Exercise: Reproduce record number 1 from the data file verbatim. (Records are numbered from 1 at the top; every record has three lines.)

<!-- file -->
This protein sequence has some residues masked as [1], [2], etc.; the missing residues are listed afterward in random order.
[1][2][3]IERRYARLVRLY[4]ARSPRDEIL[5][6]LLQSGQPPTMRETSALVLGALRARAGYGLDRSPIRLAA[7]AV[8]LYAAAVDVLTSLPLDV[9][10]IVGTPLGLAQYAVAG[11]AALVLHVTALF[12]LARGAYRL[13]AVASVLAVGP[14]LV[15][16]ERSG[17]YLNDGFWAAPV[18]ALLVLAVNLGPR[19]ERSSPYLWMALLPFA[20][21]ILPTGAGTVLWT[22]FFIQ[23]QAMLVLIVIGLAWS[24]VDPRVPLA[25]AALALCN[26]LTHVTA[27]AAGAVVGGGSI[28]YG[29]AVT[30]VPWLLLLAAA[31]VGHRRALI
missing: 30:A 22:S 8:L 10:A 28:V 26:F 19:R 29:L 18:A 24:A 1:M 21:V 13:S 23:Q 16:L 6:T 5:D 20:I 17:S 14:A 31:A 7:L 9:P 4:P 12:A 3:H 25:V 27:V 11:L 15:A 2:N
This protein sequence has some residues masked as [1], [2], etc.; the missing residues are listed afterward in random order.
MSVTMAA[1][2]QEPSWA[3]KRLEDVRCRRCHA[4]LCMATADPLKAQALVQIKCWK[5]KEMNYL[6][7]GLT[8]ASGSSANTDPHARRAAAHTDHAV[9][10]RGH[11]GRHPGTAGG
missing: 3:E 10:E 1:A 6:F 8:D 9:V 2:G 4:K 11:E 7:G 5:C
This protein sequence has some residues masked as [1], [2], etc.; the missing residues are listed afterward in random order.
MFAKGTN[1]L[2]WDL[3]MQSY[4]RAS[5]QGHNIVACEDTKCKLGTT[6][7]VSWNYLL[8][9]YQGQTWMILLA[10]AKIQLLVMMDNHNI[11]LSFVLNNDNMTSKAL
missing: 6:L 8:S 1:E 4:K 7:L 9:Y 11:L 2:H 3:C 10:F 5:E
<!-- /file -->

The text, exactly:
This protein sequence has some residues masked as [1], [2], etc.; the missing residues are listed afterward in random order.
[1][2][3]IERRYARLVRLY[4]ARSPRDEIL[5][6]LLQSGQPPTMRETSALVLGALRARAGYGLDRSPIRLAA[7]AV[8]LYAAAVDVLTSLPLDV[9][10]IVGTPLGLAQYAVAG[11]AALVLHVTALF[12]LARGAYRL[13]AVASVLAVGP[14]LV[15][16]ERSG[17]YLNDGFWAAPV[18]ALLVLAVNLGPR[19]ERSSPYLWMALLPFA[20][21]ILPTGAGTVLWT[22]FFIQ[23]QAMLVLIVIGLAWS[24]VDPRVPLA[25]AALALCN[26]LTHVTA[27]AAGAVVGGGSI[28]YG[29]AVT[30]VPWLLLLAAA[31]VGHRRALI
missing: 30:A 22:S 8:L 10:A 28:V 26:F 19:R 29:L 18:A 24:A 1:M 21:V 13:S 23:Q 16:L 6:T 5:D 20:I 17:S 14:A 31:A 7:L 9:P 4:P 12:A 3:H 25:V 27:V 11:L 15:A 2:N